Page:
The benefit of this work will be in supporting Local Authority staff to understand the wider benefits of releasing data, gaining an understanding of how data that is released is used and being able to quantify the collateral benefits of open data.

The basis of this project is to carry out user research in three different Local Authority areas and to use comparable data to assess common use cases for Open Data. Collaboration will take place between Birmingham City Council, Leicester City Council and Wolverhampton City Council.

The structure of the project is designed to arrive at a common insight that is useful across different Local Authorities. The common data register, that is the first stage of the project, will be used to build a base line to ensure that like for like can be measured. We anticipate that the to work identify a common data register, across partner agencies, can be later expanded to support the wider community of Authorities to replicate this process.

The process to build local use cases, and then bring these together, will ensure that the project is locally responsive but will also be able to accommodate a regional and potentially national approach at a later stage.

All assets developed, within this project, and the detailed processes created to build them, will be made publicly available through a dedicated website that will be built to support the delivery of the project and will be maintained at the project’s conclusion.

This project has been designed to deliver a range of outputs that will benefit the partner organisations but will also be able to support replication of this process. The identified milestones have been built to fit within the tight time scale set by the project framework and will be deliverable by the last week of the project.

The final asset produced will be a benefit case to support other local authorities to repeat this process. The intention of the benefit case is to be able to quantify how benefits can be realised through a structured approach to how data is released stored and used. This will support a wider business case for systemising this approach into data portals.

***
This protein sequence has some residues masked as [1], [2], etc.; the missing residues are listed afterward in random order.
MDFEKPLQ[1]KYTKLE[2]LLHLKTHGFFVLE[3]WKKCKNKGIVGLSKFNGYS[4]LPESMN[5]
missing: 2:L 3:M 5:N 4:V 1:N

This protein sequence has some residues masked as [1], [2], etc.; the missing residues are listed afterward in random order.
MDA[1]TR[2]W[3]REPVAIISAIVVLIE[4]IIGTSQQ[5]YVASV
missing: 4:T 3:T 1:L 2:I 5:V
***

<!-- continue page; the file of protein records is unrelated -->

The project site will detail the totality of user research, both by local partners and across the project. This detailed repository of assets will function as the evidence base for how the project has delivered benefits but also best practice in replicating the process.

The conclusion of this project, that will be incorporated within the concluding benefits case will be a detailed outline of how this project will progress to Alpha stage. The intention is to be able to systematically identify users of open data and provide a framework to be able to identify whether data meets their needs and if it generates value for them.

The caveat to that intention is that the project user research and prototyping will, inevitably, shape the proposed direction for implementation at Alpha stage.

The core purpose of this project is to develop repeatable user research and engagement to demonstrate the value of open data and the benefits it realises. One of the key elements of the project is to draw a clear picture of who users of open data are.

Based on anecdotal information we believe that open data users, who will be the focus of this project fall into four categories:-

  1.       Members of the public that have an interest in public transparency and accountability
  2.    SMEs, community groups and civic tech organisations that use open data to develop applications and services
  3.       Partner organisations that use open data as the most efficient use to support integration
  4.       Internal use by Local Authorities

Engagement with these categories will support us to understand user need and to reflect those needs in generic user personas.

Certain specific training needs have been identified that will be beneficial to partners in delivering this project and scaling the lessons learned to other similar projects. Training areas we would benefit from additional support for are:-

  1. Digital leadership training
  2. Introduction to user research
  3. Introduction to digital business analysis

None of the partner authorities listed in this bid have been funded for this project in the past.